If your application passes the first question, it will go to a Disability Determination Services (DDS) office. The DDS will use the following questions for your claim.
Do You Have a “Severe” Condition?
Under Social Security, a severe condition qualifies as a full disability. For at least a year, your condition must limit essential work-related functions like:
- Lifting things
- Remembering things
Is Your Disability on the SSA List of Medical Conditions?
The SSA has a Listing of Impairments that it will reference. Conditions on this list can be severe enough to keep someone from SGA.
If your condition is on the list, that’s a good sign for your application. If your condition is not on the list, the SSA will compare it to a similar condition on the list. If your disability is as critical as a listed condition, the SSA considers it severe.
Conditions That Qualify Faster
Some diseases qualify for faster approval. The SSA will automatically agree that they are full disabilities.
Some cases are eligible for Compassionate Allowances. As soon as the SSA confirms your diagnosis, you can get approved for benefits. Pancreatic cancer, acute leukemia, and Lou Gehrig’s disease (ALS) are examples.
The SSA also uses Quick Disability Determinations screening. It will identify conditions that are highly likely to qualify. The process can provide faster approval for very severe cases.
Can You Do Any Type of Work?
Next, the SSA will look to see if you can work at all with your disability. They will consider:
- Any past work you used to do
- Any new job you can do with your condition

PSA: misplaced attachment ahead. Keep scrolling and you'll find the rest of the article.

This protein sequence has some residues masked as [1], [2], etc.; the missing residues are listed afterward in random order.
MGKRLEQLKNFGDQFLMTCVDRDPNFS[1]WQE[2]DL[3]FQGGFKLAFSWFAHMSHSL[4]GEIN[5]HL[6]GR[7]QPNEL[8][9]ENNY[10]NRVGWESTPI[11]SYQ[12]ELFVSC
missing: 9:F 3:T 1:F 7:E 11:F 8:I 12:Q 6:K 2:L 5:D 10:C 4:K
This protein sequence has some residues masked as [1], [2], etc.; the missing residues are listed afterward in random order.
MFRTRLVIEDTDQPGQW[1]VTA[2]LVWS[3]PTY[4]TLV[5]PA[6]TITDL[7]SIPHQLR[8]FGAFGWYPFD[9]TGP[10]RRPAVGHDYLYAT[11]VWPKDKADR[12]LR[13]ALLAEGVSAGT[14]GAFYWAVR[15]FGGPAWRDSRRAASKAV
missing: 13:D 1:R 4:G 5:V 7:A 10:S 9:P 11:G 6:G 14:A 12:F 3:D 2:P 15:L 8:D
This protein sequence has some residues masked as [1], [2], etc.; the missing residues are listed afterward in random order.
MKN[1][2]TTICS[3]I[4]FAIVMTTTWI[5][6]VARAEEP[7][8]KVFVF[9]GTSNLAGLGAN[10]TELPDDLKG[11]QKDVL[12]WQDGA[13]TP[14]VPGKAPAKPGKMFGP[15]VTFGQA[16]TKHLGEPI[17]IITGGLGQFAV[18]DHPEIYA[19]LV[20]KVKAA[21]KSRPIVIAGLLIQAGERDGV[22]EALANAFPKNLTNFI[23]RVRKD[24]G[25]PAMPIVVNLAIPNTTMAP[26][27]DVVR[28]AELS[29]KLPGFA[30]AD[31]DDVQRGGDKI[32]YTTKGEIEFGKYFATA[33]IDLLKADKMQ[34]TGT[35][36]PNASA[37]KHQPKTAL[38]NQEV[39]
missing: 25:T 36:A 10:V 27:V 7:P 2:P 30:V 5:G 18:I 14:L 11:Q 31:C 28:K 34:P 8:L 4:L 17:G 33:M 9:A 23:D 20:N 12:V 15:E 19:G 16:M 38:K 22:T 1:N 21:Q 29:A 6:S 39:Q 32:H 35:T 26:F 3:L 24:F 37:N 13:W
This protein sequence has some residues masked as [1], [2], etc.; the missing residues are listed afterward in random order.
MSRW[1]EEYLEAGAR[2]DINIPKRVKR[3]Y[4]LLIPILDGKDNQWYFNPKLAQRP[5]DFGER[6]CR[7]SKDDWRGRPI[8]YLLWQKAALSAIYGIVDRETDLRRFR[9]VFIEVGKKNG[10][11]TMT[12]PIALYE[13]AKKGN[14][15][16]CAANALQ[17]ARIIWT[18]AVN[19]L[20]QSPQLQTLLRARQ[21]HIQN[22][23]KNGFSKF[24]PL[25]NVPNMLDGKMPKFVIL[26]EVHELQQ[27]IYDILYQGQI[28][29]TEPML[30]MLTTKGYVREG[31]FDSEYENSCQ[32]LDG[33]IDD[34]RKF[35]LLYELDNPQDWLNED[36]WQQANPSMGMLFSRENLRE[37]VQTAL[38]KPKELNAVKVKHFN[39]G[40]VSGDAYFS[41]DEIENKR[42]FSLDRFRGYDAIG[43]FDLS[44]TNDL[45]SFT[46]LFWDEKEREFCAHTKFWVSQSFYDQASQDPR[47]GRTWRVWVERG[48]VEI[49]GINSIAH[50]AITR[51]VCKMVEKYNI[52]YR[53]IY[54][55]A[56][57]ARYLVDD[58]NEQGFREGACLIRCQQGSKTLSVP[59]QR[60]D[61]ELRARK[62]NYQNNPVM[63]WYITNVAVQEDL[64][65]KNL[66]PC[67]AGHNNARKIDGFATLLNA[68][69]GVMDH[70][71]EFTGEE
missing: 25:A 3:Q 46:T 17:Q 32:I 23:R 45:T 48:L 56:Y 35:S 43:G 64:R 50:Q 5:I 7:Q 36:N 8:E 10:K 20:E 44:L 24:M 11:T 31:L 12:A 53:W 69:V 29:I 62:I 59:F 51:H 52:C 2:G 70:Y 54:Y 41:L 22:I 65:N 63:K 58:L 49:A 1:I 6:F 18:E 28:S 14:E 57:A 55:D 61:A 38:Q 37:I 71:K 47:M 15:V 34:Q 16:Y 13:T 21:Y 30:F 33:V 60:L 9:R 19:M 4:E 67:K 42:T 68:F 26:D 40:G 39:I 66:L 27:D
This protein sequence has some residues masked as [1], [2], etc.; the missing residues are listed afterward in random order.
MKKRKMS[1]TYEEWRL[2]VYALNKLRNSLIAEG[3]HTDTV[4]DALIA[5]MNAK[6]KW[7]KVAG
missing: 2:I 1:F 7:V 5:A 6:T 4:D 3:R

- Skills that might apply to a new line of work
- Whether or not you adjust to another type of employment
If the answer is “no” to all of the above, the SSA will determine you have a full disability. You should get a letter of approval for SSDI benefits.
What Else Do You Need to Qualify for Full Disability Benefits?
Besides having a full disability, you must also have enough work credits. You must have paid into Social Security through your wages.
Social Security bases work credits on your yearly income. You can earn up to four credits per year. In 2020, every $1,410 in wages is one work credit — up to four per year. The amount of wages you need per credit changes each year.
Most adults need at least 40 work credits to qualify for SSDI. They must have earned 20 of those credits in the 10 years before their disability. However, younger workers will require fewer credits.
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Qualifying for SSDI can be challenging. You might not know where to start with your application. Or, you might be struggling to get approval for the benefits you deserve. Either way, John Foy & Associates can help.
We have over 20 years of experience working on Social Security cases. We can help you with every step of the process. To get a FREE, no-obligation consultation today, call (404) 400-4000, or contact us online.